Pennsylvania is now at the forefront of sports betting in the United States. On May 14, 2018 the Supreme Court overturned the federal ban on sports betting put in place by the Professional and Amateur Sports Protection Act (PASPA). As part of Pennsylvania’s gambling expansion law of 2017, it set up a framework to offer sports betting should the law change.

Now that the law has changed, Pennsylvania is one of four new states that can start offering legal wagering. The other states are West Virginia, Mississippi, and New Jersey, all of which have launched wagering. Pennsylvania, on the other hand, has not.

When can we expect sports betting to launch in PA?

As of Oct. 14, 2018, there are five casinos that have applied for sports betting licenses:

Hollywood Casino owner submitted paperwork on Aug. 17. On Aug. 24, Parx submitted two applications. One is for the $10 million license for the casino to offer sports betting. The other is a petition for the South Philadelphia Turf Club to take wagers on sports as well.

The secondary application does not feature another fee. If approved, the off-track betting parlor in Philadelphia could take wagers. It would be huge for the company, given that the Turf Club is located in the Stadium District next to the arenas for all major Philadelphia sports.

Stadium Casino will also be in that area of town. However, that property is not scheduled to open until 2020.

Nearly a month after Parx, Harrah’s Philadelphia submitted its application. Later that week, SugarHouse Casino threw its hat into the ring as well, as did its sister property in Pittsburgh, Rivers Casino.

Other casino groups might be waiting for the Pennsylvania Gaming Control Board (PGCB) to adopt permanent regulations before plunking down the cash.

In May the PGCB released temporary regulations after interested parties ranging from the leagues to the casinos wrote letters offering input and suggestions. They issued another set of regulations on Aug. 15.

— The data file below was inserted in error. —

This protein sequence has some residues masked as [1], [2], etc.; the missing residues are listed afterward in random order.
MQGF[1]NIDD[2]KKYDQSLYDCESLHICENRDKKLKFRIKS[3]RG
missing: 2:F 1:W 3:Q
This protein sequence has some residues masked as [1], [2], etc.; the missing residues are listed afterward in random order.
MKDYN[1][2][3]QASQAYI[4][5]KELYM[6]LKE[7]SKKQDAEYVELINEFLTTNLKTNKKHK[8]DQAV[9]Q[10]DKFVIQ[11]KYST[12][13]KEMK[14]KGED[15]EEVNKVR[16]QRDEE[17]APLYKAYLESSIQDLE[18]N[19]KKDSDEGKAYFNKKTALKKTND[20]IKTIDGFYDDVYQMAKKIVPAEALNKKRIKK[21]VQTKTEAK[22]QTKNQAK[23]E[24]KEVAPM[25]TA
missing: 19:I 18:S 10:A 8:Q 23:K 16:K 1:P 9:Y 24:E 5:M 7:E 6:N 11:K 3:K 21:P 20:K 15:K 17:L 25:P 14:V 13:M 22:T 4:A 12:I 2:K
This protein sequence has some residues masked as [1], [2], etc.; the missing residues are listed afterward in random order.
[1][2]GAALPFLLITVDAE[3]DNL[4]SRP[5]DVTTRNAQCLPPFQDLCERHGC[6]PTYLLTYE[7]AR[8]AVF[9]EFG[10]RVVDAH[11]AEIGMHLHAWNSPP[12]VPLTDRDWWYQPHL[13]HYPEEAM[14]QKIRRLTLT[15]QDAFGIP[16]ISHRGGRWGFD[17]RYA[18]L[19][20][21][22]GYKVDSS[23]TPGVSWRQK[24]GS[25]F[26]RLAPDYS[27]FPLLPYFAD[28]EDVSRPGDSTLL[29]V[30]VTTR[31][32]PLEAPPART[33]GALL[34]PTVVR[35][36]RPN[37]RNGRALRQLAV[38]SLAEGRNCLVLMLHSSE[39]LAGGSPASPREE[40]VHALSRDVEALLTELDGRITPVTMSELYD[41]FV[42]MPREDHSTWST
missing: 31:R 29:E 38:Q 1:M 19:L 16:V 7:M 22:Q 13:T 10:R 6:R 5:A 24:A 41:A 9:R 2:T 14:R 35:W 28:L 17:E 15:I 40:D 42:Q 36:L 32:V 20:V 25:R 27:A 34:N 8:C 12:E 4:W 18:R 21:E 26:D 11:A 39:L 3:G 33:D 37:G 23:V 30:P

On Oct. 3, PGCB approved the conditional sports betting licenses of Hollywood Casino, Parx, and South Philadelphia Turf Club. Hollywood was not particularly forthright with its timetable. Parx, on the other hand, gave us a sense of when to expect sports betting.

Parx aims to go live with its retail sports book during November 2018. The mobile app will hopefully launch in January 2019. Meanwhile, it seems as though the South Philadelphia Turf Club will not be able to launch concurrently with Parx. Instead, it will go live once PGCB’s Office of Enforcement Council is satisfied with Parx’s setup.

While the property has not applied, Mount Airy Casino committed to sports betting. It did so when it announced its partnership with The Stars Group. Valley Forge Casino is in a similar boat. Its partner, FanDuel, confirmed to PlayPennsylvania that it plans to be in PA as well. Still, neither has officially applied.

Where can I place sports bets in the meantime? New Jersey

While Pennsylvania struggles to drum up applicants, New Jersey sports betting is already well underway.

The first sportsbook to open in the Garden State was Monmouth Park back in June of 2018. The horse racing facility partnered with longtime sports betting provider William Hill.

Since then, seven more brick and mortar sportsbooks launched in the state. Most are located in Atlantic City, but Monmouth Park and The Meadowlands are outside of the gambling city. So far, The Meadowlands is the leader in the brick and mortar market.

There are plenty of other players in the NJ sports betting game though. Pennsylvanians need only cross the state line to take advantage of one of the eight following mobile sports betting options:

DraftKings Sportsbook was the first of the betting apps to launch, taking bets starting Aug. 1. In the month leading up to football season, the rest joined the market.